Aug 20, 2009
Nanocomposite route to ultra-sensitive SERS substrates
Surface enhanced Raman spectroscopy (SERS) is a powerful technique for identifying molecules at very low concentrations. This capability is critical for many analytical applications such as forensics, medical diagnostics, drug discovery and chemical development. Extremely large enhancements in the SERS signal can occur when molecules are adsorbed onto suitably rough, noble metal surfaces, which feature appropriate nanostructures and morphologies.
In a recent paper published in Nanotechnology, researchers from the University of Oklahoma, the University of Illinois at Urbana-Champaign and the University of Arkansas at Little Rock (UALR) reported the fabrication of ultra-sensitive, stable SERS substrates that are promising candidates for the direct detection (label-free) and analysis of various biological and chemical samples.
The team uses a novel route to prepare its SERS substrates, which is based on polymer–metal nanocomposites with a specific structure and composition just below the percolation threshold. The neighboring nanoparticles are still quite densely packed, but remain separated by narrow polymer gaps (<1 nm). Such a nanostructure allows the creation of densely packed hot spots where electromagnetic energy can be confined.
The polymer–metal nanocomposites are fabricated by a simple and single-step method of electron-beam-assisted vapor-phase co-deposition. As shown above, the preparation of the SERS substrates is based on a simple plasma-etching process, which removes the polymer structures that allow the formation of metal nanoparticle SERS nano-aggregates with very uniform and controllable inter-particle gaps. The method results in "ideal SERS hot spots" throughout the matrix. These hot spots can be created over very large areas.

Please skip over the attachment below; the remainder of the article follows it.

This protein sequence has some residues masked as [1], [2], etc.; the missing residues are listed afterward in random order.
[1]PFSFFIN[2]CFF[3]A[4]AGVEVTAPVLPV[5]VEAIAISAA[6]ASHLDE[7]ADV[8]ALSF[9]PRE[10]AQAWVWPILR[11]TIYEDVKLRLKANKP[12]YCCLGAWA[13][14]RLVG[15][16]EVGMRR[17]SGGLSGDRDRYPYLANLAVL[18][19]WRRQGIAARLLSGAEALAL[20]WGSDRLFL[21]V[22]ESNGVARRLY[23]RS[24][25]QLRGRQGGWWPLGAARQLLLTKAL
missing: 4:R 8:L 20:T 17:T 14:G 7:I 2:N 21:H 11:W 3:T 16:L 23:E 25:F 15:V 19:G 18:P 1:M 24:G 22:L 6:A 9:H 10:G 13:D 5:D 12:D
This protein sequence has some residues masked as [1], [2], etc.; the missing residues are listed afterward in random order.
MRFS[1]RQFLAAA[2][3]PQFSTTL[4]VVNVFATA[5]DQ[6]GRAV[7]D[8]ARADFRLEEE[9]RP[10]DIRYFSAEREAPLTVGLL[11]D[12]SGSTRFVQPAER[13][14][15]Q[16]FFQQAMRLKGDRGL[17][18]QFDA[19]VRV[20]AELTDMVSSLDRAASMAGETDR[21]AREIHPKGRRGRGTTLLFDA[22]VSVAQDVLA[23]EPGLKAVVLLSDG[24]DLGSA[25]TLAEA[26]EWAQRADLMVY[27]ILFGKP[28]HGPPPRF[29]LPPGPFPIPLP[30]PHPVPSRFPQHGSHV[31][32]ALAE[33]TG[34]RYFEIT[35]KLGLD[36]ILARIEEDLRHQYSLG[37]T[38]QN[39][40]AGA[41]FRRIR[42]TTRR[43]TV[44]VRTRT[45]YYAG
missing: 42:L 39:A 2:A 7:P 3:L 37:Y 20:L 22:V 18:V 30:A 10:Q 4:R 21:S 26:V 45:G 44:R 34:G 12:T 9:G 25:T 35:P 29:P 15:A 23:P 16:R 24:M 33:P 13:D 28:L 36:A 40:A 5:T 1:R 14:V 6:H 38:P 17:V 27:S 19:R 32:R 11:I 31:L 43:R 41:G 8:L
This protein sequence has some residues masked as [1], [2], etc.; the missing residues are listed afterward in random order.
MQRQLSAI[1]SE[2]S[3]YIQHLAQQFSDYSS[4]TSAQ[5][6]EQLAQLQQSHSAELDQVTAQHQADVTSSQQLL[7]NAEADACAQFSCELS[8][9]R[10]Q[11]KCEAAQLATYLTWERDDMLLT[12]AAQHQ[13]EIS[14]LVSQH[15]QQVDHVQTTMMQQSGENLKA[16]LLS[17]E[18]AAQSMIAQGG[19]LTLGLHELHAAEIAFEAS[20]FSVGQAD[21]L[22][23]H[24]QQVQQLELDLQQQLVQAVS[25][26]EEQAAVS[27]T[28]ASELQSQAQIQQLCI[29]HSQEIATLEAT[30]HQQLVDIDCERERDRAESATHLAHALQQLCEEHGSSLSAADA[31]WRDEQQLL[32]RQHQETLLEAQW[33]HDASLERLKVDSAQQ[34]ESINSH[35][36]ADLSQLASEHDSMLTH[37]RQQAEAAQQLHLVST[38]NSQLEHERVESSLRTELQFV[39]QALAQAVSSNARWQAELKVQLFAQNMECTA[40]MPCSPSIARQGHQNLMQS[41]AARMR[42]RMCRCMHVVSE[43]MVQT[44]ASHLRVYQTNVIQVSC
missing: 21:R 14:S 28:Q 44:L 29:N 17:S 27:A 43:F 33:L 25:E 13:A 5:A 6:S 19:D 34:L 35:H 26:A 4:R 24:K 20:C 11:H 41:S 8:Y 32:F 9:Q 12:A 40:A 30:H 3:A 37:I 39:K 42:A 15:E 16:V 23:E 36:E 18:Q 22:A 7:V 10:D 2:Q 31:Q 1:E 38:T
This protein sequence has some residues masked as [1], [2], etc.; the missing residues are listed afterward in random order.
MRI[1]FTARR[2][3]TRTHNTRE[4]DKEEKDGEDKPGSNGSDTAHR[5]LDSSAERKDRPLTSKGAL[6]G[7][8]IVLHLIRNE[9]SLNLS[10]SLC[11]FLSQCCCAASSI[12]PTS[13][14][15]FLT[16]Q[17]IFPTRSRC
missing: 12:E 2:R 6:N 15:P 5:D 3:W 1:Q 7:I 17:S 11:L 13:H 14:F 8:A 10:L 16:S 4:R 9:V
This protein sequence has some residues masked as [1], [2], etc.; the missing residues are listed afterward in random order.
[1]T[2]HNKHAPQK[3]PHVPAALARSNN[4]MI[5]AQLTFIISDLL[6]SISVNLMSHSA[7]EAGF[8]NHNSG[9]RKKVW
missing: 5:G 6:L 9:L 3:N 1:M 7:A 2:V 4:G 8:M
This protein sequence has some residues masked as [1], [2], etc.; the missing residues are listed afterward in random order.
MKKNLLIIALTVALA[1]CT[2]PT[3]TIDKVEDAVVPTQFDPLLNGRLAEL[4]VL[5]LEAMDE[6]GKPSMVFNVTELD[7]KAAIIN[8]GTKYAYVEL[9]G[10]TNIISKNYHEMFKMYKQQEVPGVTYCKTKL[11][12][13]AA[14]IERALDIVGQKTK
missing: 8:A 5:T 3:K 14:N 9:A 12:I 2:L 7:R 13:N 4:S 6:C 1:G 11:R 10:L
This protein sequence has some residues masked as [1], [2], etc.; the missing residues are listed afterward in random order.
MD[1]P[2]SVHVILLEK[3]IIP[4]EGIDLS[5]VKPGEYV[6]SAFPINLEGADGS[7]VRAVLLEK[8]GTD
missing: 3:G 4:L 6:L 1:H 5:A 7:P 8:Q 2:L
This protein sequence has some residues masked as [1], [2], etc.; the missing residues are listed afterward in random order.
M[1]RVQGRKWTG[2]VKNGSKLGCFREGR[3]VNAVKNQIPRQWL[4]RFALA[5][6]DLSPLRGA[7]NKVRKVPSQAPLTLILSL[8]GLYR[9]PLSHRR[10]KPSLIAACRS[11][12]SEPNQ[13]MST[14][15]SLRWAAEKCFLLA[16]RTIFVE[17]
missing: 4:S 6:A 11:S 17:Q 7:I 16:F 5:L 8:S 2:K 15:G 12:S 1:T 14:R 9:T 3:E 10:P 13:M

The SERS substrate developed by the researchers has a number of major advantages: it is easy to produce, highly reproducible and cheap. The method could be leveraged to develop large-scale spectroscopic-based advanced detector systems for rapid and quantitative detection and analysis of various biological and chemical samples.
The researchers plan to extend their investigations to prepare robust SERS substrates for detecting viral pathogens, chemical and biological warfare agents and explosives. Their goal is to develop portable SERS modules that take advantage of the capabilities of these advanced nanocomposite films.
About the author
Dr Abhijit Biswas is the lead researcher on the project. He is a research fellow based at the University of Oklahoma's Center for Semiconductor Physics in Nanostructures. Previously he worked as a senior scientist in the Office of Electronic Miniaturization at the University of Alaska at Fairbanks. Prof. Alexandru S Biris is the director/chief scientist of the University of Arkansas at Little Rock Nanotechnology Center. Dr Ilker S Bayer is a research assistant professor in the Department of Aerospace Engineering at University of Illinois at Urbana-Champaign. Dr Lloyd A Bumm is an associate professor in the Department of Physics and Astronomy at the University of Oklahoma. Daminda H Dahanayaka is a PhD candidate in the condensed matter research group of Prof. Lloyd A Bumm.